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Mike Wilson

American Avenue

I haunt houses on the right side 

of an uphill street to home


                                                Inside a house

at the bottom, bathtubs are filled by a

therapist who shuffles tarot and charges

me for my own labor

                                      The driveway with

a basketball goal, I pick up the ball and

shoot, too young to trespass boundaries

I think are no more than handy labels for 


               A lane leads to a secret cul-de-sac 

where Paul died. I visit his abandoned 

house, front door always open, never

step in but a few feet, hearing something

I can’t see

                   an old black man rushes out like

lava, pinwheel stars on either side, his 


                pins me on the ground, his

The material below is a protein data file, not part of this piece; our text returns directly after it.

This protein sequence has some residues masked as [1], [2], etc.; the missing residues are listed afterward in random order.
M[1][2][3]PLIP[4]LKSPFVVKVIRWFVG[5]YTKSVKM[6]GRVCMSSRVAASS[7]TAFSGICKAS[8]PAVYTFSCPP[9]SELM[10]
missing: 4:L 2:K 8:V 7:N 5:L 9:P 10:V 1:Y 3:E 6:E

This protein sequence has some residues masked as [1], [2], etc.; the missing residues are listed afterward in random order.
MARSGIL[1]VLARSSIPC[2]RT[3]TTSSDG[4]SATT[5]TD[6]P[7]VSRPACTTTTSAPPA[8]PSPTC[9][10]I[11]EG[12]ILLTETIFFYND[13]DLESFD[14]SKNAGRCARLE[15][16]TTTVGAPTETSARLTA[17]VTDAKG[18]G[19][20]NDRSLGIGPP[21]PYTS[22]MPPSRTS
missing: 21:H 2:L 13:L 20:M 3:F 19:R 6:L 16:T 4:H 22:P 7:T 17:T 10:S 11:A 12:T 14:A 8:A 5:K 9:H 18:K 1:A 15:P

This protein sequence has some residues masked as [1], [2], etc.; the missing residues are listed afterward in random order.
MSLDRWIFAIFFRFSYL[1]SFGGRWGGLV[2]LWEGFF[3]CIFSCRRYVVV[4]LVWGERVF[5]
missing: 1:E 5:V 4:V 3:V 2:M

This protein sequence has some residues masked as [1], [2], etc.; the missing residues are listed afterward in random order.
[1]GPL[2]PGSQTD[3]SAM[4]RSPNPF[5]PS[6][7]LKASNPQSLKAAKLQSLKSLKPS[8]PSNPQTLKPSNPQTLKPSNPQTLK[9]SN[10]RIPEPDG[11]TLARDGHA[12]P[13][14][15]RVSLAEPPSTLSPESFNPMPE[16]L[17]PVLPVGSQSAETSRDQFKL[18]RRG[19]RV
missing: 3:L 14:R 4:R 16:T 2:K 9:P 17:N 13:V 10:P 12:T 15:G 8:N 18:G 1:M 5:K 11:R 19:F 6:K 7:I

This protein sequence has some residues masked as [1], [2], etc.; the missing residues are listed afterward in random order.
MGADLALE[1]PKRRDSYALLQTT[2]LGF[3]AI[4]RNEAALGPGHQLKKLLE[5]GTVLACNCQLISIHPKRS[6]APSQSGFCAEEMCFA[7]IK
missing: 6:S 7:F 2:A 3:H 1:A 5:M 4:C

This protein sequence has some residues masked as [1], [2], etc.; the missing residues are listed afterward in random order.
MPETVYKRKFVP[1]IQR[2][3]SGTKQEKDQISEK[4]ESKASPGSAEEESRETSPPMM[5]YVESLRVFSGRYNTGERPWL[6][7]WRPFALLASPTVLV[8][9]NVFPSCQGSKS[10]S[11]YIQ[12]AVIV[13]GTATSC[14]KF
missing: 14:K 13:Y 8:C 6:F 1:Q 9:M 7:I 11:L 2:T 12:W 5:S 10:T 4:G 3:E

angry words meant to scare, he 

wants to be left alone.

                                         Near the

head of the hill a bronze Confederate 

general on a horse corrodes to light

green, folds into itself like a stomach 

ache, a writhing ball of snakes 

slippery, shrinking small enough 

to slip into a sack and haul away.

Mike Wilson’s work has appeared in magazines including Cagibi Literary Journal, Stoneboat, The Aurorean, and The Ocotillo Review, and in his book, Arranging Deck Chairs on the Titanic, (Rabbit House Press, 2020), political poetry for a post-truth world. Mike resides in Central Kentucky and can be found at

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